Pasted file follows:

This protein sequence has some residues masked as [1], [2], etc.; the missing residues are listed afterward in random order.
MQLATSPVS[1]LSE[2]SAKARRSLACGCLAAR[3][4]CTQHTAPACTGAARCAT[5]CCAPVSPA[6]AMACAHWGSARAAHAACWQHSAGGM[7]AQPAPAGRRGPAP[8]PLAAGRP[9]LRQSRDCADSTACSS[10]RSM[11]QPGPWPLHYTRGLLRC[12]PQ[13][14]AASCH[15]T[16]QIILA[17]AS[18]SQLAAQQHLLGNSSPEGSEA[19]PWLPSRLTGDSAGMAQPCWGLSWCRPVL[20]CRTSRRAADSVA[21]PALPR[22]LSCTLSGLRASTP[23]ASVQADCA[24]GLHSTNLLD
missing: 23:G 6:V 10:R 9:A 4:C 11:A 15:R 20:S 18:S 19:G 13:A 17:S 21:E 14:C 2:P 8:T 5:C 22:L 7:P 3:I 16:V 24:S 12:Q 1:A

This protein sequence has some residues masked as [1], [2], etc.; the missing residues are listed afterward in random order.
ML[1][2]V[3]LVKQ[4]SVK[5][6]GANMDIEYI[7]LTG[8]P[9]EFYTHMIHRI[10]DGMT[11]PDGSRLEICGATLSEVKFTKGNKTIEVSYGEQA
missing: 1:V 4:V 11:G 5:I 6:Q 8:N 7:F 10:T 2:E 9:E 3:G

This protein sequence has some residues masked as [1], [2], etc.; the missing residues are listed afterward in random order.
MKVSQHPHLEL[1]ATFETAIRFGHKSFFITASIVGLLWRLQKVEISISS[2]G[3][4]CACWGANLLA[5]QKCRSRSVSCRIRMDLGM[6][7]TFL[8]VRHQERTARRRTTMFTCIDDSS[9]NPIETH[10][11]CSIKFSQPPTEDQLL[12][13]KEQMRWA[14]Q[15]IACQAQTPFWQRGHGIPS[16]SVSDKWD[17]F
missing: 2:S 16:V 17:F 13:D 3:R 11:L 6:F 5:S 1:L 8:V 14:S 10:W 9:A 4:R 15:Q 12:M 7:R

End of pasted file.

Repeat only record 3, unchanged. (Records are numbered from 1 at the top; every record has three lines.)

This protein sequence has some residues masked as [1], [2], etc.; the missing residues are listed afterward in random order.
MKVSQHPHLEL[1]ATFETAIRFGHKSFFITASIVGLLWRLQKVEISISS[2]G[3][4]CACWGANLLA[5]QKCRSRSVSCRIRMDLGM[6][7]TFL[8]VRHQERTARRRTTMFTCIDDSS[9]NPIETH[10][11]CSIKFSQPPTEDQLL[12][13]KEQMRWA[14]Q[15]IACQAQTPFWQRGHGIPS[16]SVSDKWD[17]F
missing: 2:S 16:V 17:F 13:D 3:R 11:L 6:F 5:S 1:L 8:V 14:S 10:W 9:A 4:R 15:Q 12:M 7:R